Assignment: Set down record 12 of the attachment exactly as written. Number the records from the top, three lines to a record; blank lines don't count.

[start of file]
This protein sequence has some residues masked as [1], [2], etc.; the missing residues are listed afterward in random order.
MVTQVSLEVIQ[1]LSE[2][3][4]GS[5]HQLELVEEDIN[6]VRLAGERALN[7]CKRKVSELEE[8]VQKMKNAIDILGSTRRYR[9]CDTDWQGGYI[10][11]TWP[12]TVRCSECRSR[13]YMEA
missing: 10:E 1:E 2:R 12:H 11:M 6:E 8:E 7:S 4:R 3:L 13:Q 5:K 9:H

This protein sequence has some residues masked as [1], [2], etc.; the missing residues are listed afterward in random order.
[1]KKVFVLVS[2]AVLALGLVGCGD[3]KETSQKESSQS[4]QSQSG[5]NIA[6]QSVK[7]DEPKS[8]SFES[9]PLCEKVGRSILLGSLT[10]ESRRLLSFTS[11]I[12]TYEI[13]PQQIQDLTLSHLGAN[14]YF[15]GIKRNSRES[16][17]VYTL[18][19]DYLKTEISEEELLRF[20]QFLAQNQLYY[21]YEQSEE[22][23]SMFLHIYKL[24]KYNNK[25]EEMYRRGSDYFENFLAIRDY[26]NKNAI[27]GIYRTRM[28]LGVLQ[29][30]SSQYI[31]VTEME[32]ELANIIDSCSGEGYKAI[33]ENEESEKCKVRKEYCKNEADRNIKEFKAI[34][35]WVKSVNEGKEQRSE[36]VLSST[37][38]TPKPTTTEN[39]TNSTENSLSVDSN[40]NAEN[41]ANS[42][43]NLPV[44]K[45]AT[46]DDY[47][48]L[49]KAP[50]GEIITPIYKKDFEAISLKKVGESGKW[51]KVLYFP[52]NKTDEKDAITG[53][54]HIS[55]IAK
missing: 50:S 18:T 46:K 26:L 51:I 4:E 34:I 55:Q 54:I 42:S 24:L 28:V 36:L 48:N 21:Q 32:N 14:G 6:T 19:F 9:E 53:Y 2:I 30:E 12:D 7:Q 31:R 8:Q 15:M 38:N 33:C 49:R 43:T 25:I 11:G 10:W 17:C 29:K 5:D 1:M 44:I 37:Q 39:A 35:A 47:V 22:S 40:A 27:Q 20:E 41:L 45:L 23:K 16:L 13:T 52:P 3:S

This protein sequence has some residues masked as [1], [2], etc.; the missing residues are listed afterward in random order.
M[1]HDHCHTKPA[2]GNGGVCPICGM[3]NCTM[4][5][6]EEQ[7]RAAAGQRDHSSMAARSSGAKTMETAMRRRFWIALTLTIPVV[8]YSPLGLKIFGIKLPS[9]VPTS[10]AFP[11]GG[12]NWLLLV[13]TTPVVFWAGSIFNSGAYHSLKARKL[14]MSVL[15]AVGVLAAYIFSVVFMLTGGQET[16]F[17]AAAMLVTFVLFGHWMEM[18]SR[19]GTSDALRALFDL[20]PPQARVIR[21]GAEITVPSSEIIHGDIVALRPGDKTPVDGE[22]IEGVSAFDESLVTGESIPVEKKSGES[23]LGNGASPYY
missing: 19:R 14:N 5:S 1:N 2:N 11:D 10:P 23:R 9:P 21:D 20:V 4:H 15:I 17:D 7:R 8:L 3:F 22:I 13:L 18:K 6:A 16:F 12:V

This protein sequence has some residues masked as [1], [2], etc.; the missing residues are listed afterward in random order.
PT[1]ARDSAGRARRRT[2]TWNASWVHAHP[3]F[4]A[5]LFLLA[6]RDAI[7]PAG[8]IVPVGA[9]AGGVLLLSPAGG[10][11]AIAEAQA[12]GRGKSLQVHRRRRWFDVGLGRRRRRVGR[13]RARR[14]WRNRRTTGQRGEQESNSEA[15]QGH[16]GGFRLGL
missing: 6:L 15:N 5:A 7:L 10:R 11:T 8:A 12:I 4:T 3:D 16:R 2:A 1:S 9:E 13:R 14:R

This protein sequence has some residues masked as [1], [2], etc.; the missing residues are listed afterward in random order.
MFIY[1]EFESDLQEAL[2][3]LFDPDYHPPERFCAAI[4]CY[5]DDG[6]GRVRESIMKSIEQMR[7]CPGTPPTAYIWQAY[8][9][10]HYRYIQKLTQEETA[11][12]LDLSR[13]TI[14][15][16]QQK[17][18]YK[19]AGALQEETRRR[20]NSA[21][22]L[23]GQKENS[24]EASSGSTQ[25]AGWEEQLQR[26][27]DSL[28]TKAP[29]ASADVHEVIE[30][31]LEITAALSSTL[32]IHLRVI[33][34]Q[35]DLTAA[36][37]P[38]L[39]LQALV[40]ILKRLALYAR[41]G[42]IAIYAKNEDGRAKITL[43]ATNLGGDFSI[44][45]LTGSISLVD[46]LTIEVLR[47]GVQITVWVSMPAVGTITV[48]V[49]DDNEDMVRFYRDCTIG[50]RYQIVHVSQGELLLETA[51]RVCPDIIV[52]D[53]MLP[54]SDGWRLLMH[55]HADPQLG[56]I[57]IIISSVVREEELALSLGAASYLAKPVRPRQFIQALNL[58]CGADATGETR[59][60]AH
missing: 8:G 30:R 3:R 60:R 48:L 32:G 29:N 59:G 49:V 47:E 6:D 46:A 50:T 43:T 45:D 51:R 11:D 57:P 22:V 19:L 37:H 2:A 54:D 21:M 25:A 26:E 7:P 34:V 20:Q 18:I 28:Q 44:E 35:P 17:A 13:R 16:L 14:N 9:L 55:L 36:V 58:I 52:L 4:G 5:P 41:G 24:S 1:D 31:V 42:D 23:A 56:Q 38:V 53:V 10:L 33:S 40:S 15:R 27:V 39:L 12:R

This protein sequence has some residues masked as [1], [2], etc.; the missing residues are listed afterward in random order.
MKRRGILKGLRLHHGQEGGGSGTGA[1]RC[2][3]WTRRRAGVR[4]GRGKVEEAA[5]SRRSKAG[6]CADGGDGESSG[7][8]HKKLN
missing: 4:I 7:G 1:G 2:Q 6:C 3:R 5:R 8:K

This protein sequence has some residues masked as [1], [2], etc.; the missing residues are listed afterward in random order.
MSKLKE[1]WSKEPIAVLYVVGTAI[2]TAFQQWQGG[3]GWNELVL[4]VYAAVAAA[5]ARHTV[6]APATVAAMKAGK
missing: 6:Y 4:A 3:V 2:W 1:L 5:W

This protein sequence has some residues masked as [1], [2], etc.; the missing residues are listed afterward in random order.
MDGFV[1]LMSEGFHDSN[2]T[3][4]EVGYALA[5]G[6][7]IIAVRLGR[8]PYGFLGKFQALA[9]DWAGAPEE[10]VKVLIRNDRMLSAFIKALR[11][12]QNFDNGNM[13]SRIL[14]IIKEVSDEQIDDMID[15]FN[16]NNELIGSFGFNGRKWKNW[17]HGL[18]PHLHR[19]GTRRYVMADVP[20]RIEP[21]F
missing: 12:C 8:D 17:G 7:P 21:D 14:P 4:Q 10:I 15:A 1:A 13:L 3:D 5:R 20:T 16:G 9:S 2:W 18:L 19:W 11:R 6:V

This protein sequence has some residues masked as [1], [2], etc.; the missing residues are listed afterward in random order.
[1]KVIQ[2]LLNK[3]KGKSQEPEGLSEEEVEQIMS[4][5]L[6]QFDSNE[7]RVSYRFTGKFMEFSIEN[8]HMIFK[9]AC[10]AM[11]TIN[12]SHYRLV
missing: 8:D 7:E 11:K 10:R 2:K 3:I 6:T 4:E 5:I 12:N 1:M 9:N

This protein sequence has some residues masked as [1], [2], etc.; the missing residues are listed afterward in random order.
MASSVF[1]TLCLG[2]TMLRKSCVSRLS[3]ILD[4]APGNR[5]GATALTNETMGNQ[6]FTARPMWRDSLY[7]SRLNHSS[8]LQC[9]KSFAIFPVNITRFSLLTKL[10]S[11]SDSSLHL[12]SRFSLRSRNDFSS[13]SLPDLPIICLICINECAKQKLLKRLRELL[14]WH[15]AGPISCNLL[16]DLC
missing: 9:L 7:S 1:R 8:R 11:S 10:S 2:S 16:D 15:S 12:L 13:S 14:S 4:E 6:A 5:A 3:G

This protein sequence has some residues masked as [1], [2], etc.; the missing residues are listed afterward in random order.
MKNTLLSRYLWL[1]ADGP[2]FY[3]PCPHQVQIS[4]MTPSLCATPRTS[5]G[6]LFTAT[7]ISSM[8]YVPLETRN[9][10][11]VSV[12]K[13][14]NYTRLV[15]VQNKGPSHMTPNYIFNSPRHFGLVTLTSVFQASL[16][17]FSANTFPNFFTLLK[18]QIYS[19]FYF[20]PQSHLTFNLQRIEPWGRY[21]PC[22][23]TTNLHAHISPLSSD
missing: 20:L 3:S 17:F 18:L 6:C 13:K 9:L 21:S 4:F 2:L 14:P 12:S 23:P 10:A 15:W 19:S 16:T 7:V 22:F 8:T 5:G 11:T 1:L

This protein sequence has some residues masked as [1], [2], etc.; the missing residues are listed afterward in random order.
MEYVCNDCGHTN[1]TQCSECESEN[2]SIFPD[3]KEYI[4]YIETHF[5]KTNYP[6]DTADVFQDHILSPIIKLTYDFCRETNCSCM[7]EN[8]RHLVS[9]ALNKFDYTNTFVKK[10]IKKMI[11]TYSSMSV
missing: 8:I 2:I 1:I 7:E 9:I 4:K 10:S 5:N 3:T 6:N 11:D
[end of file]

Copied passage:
This protein sequence has some residues masked as [1], [2], etc.; the missing residues are listed afterward in random order.
MEYVCNDCGHTN[1]TQCSECESEN[2]SIFPD[3]KEYI[4]YIETHF[5]KTNYP[6]DTADVFQDHILSPIIKLTYDFCRETNCSCM[7]EN[8]RHLVS[9]ALNKFDYTNTFVKK[10]IKKMI[11]TYSSMSV
missing: 8:I 2:I 1:I 7:E 9:I 4:K 10:S 5:N 3:T 6:N 11:D